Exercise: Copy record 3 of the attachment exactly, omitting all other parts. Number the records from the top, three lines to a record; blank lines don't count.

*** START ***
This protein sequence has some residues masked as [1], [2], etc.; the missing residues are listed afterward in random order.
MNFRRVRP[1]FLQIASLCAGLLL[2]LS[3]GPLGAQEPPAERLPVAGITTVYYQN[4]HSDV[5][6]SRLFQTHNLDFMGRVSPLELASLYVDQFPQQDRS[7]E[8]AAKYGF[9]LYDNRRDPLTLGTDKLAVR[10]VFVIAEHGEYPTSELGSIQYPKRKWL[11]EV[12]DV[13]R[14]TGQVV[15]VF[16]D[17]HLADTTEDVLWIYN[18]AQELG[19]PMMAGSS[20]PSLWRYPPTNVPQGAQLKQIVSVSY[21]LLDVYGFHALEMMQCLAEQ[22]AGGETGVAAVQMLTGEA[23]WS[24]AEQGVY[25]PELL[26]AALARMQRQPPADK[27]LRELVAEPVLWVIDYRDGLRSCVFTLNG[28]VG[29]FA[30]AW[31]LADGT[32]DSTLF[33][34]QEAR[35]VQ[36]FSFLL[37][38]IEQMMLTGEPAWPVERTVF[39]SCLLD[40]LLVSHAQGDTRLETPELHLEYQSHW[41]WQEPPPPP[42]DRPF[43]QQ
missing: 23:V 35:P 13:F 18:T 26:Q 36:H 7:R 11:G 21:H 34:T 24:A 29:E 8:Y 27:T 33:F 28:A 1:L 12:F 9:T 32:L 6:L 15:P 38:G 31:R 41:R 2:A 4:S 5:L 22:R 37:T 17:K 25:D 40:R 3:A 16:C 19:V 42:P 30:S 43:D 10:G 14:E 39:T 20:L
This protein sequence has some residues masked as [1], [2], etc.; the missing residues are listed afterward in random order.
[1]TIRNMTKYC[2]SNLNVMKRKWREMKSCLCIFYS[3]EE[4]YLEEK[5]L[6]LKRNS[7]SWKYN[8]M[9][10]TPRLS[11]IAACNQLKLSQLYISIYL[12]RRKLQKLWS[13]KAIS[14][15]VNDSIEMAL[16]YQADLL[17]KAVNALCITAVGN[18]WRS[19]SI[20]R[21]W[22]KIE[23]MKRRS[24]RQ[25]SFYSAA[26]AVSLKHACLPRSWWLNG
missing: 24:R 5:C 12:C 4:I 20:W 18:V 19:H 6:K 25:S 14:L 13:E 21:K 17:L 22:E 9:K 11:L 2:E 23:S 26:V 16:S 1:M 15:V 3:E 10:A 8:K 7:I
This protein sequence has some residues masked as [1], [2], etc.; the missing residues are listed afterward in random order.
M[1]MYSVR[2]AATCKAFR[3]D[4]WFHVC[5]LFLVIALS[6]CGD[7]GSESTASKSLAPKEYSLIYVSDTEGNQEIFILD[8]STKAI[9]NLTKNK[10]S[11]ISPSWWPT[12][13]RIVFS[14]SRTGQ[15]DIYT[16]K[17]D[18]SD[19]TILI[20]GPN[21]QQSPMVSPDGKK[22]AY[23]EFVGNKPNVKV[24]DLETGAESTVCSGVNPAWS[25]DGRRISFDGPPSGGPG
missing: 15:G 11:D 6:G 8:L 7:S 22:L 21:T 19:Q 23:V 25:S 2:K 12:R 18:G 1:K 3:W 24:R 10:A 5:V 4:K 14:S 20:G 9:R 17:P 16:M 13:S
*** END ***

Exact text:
This protein sequence has some residues masked as [1], [2], etc.; the missing residues are listed afterward in random order.
M[1]MYSVR[2]AATCKAFR[3]D[4]WFHVC[5]LFLVIALS[6]CGD[7]GSESTASKSLAPKEYSLIYVSDTEGNQEIFILD[8]STKAI[9]NLTKNK[10]S[11]ISPSWWPT[12][13]RIVFS[14]SRTGQ[15]DIYT[16]K[17]D[18]SD[19]TILI[20]GPN[21]QQSPMVSPDGKK[22]AY[23]EFVGNKPNVKV[24]DLETGAESTVCSGVNPAWS[25]DGRRISFDGPPSGGPG
missing: 15:G 11:D 6:G 8:L 7:S 22:L 21:T 19:Q 23:V 25:S 2:K 12:R 18:G 1:K 3:W 24:R 10:A 5:V 4:K 14:S 20:G 9:R 17:P 16:M 13:S